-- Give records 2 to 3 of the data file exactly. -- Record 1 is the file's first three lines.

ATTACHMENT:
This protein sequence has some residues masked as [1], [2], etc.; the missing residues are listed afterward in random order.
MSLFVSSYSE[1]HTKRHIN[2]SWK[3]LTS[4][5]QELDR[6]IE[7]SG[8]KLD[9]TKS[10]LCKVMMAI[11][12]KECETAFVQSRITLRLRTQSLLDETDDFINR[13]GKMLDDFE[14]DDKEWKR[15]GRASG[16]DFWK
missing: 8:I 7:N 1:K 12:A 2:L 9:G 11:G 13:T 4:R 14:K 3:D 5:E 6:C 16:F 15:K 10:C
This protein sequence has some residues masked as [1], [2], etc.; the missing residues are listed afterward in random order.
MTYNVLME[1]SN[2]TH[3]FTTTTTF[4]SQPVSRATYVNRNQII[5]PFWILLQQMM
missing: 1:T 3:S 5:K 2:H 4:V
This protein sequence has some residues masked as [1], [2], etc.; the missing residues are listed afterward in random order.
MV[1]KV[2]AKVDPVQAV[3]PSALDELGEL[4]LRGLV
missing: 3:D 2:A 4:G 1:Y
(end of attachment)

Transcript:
This protein sequence has some residues masked as [1], [2], etc.; the missing residues are listed afterward in random order.
MTYNVLME[1]SN[2]TH[3]FTTTTTF[4]SQPVSRATYVNRNQII[5]PFWILLQQMM
missing: 1:T 3:S 5:K 2:H 4:V
This protein sequence has some residues masked as [1], [2], etc.; the missing residues are listed afterward in random order.
MV[1]KV[2]AKVDPVQAV[3]PSALDELGEL[4]LRGLV
missing: 3:D 2:A 4:G 1:Y